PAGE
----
Sunday, February 26, 2017

Asian stocks seen weak on US cues

HONG KONG - Asian stocks look set to edge lower for a second day on Monday as weak cues from US share markets and declining European government bond yields on political worries push investors to take profits after a recent rally.

Markets are holding in recent broad trading ranges, and interest is turning to US President Donald Trump's policy speech to a joint session of Congress on Tuesday night where he is expected to provide clues on his plans to cut taxes.

"With the market getting impatient with Trump's proposed stimulus spending program, the rising political uncertainty around the globe is getting the bulk of the market's attention," ANZ strategists wrote in a morning note.

MSCI's broadest index of Asia-Pacific shares outside Japan eased slightly in early trade, with early Asian stock markets treading water. The index fell 0.7 percent on Friday, but is still up more than 11 percent since end-December.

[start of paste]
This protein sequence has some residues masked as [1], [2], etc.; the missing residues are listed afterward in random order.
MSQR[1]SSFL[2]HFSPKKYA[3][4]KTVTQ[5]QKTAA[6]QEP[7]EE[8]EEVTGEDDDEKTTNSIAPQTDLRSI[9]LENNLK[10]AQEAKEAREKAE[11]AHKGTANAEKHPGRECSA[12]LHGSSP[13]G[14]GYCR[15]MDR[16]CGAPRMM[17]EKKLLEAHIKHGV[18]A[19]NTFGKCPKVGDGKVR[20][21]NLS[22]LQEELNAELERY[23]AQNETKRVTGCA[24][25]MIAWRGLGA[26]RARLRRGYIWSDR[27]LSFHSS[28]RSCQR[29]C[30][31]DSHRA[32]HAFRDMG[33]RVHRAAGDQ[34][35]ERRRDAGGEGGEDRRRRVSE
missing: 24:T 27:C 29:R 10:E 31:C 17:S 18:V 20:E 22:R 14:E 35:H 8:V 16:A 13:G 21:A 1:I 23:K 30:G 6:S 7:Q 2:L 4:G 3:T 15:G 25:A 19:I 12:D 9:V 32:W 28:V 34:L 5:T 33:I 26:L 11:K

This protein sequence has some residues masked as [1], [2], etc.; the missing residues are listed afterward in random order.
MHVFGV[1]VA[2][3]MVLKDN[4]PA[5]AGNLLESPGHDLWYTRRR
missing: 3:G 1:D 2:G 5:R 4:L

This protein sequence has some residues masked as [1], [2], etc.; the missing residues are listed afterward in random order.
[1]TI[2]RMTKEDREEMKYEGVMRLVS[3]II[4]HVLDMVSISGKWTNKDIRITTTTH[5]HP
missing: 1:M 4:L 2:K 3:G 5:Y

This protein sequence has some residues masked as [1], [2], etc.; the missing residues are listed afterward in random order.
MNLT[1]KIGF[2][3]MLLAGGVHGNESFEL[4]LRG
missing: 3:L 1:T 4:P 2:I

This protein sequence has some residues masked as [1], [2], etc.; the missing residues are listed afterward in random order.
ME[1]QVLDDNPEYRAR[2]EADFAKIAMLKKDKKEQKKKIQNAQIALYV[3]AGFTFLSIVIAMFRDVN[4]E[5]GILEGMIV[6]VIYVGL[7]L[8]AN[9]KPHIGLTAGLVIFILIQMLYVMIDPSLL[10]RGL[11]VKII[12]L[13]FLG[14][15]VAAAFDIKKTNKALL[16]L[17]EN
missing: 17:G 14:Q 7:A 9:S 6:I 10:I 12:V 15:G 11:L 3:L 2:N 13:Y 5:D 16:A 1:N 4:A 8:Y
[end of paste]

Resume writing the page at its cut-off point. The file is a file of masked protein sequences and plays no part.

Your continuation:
US stocks clawed their way to a higher close on Friday, with major indices spending much of the trading session in negative territory.

In currencies, the dollar scored some early gains against the Japanese yen with the pair rising to 112.21 as a decline in European bond yields burnished the relative appeal of US debt among Japanese investors.

Sovereign bond yields fell on Friday on a renewed flight to safety bid thanks to weak stock markets and a looming election in France that poses a key political risk for markets.

Investors fear far-right National Front leader Marine Le Pen might win the presidential election this year and lead France out of the euro zone. Polls show Le Pen losing to either centrist Emmanuel Macron or right-wing Francois Fillon, but few people are willing to count her out.

Ten-year German bond yields have dropped nearly 30 basis points so far this month, far outpacing a 13 basis point decline in yields of comparable US debt.

Brent crude edged higher to $56.04 per barrel while US West Texas Intermediate was broadly flat at $54 a barrel.